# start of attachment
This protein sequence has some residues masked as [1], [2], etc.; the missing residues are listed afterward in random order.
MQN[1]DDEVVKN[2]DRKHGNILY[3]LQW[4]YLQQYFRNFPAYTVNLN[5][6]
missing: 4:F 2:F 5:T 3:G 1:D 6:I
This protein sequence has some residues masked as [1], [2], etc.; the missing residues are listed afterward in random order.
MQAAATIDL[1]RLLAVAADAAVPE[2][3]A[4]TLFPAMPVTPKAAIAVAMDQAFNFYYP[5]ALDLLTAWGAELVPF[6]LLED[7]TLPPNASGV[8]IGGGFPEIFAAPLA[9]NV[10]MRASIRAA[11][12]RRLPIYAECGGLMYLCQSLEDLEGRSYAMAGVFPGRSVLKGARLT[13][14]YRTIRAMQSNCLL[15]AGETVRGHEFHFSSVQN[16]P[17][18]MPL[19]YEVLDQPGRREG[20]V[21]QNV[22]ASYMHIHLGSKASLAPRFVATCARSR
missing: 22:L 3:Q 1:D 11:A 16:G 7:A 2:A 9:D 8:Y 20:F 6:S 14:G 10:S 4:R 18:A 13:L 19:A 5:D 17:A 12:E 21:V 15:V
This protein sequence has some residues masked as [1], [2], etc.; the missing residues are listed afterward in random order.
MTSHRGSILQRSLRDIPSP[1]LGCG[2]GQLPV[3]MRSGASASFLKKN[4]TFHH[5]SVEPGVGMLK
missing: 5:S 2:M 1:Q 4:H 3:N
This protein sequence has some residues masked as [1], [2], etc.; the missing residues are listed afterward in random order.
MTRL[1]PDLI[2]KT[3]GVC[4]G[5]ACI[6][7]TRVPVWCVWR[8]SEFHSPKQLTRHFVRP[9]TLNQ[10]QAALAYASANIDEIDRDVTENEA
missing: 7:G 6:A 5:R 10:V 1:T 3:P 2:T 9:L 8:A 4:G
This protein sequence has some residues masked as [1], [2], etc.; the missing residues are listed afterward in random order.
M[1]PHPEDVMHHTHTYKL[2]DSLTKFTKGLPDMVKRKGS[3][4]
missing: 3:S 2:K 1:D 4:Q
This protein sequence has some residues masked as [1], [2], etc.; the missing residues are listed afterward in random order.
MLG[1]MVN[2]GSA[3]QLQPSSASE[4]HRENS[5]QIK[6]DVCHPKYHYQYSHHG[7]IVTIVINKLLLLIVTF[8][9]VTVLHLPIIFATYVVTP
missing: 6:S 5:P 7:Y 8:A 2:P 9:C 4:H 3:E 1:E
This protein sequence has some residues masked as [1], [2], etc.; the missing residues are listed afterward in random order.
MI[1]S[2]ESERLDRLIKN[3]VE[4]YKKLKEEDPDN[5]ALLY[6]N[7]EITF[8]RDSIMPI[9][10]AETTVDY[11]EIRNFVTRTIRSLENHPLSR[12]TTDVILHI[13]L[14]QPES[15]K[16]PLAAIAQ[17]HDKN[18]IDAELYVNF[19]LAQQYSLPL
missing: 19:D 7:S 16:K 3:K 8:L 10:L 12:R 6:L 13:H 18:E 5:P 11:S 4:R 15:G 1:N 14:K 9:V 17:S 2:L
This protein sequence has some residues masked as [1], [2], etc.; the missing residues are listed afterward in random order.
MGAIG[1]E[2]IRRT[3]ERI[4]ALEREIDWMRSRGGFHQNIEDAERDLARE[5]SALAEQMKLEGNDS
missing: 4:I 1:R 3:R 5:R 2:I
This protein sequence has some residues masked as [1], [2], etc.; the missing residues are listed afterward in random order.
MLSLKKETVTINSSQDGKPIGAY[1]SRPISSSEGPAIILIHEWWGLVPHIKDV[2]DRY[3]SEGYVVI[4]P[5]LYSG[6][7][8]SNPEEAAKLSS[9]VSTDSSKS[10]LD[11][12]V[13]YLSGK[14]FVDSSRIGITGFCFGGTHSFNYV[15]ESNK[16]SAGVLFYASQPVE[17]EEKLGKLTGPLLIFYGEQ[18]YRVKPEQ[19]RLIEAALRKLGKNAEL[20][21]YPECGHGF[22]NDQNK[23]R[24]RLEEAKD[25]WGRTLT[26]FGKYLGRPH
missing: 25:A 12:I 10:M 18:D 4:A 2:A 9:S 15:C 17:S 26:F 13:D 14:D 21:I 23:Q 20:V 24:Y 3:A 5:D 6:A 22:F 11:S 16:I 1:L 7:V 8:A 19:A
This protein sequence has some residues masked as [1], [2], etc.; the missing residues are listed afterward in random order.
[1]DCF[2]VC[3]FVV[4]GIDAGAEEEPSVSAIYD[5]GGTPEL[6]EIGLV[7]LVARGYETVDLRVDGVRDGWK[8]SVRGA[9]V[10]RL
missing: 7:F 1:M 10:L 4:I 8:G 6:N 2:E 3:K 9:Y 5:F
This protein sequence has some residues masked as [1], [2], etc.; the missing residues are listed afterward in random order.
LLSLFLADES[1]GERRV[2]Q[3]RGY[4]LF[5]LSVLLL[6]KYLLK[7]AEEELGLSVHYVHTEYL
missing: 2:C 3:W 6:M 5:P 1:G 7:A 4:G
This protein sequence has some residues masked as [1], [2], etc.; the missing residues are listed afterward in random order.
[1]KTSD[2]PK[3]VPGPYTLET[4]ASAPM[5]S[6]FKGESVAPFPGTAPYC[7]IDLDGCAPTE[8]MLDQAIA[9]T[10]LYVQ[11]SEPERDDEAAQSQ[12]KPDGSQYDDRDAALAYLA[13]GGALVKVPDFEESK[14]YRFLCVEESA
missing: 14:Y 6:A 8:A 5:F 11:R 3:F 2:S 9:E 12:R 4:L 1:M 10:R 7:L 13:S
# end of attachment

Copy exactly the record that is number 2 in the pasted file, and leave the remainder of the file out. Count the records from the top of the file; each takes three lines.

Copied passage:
This protein sequence has some residues masked as [1], [2], etc.; the missing residues are listed afterward in random order.
MQAAATIDL[1]RLLAVAADAAVPE[2][3]A[4]TLFPAMPVTPKAAIAVAMDQAFNFYYP[5]ALDLLTAWGAELVPF[6]LLED[7]TLPPNASGV[8]IGGGFPEIFAAPLA[9]NV[10]MRASIRAA[11][12]RRLPIYAECGGLMYLCQSLEDLEGRSYAMAGVFPGRSVLKGARLT[13][14]YRTIRAMQSNCLL[15]AGETVRGHEFHFSSVQN[16]P[17][18]MPL[19]YEVLDQPGRREG[20]V[21]QNV[22]ASYMHIHLGSKASLAPRFVATCARSR
missing: 22:L 3:Q 1:D 11:A 16:G 7:A 2:A 9:D 8:Y 20:F 6:S 14:G 10:S 4:R 18:A 13:L 19:A 5:D 17:A 12:E 21:V 15:V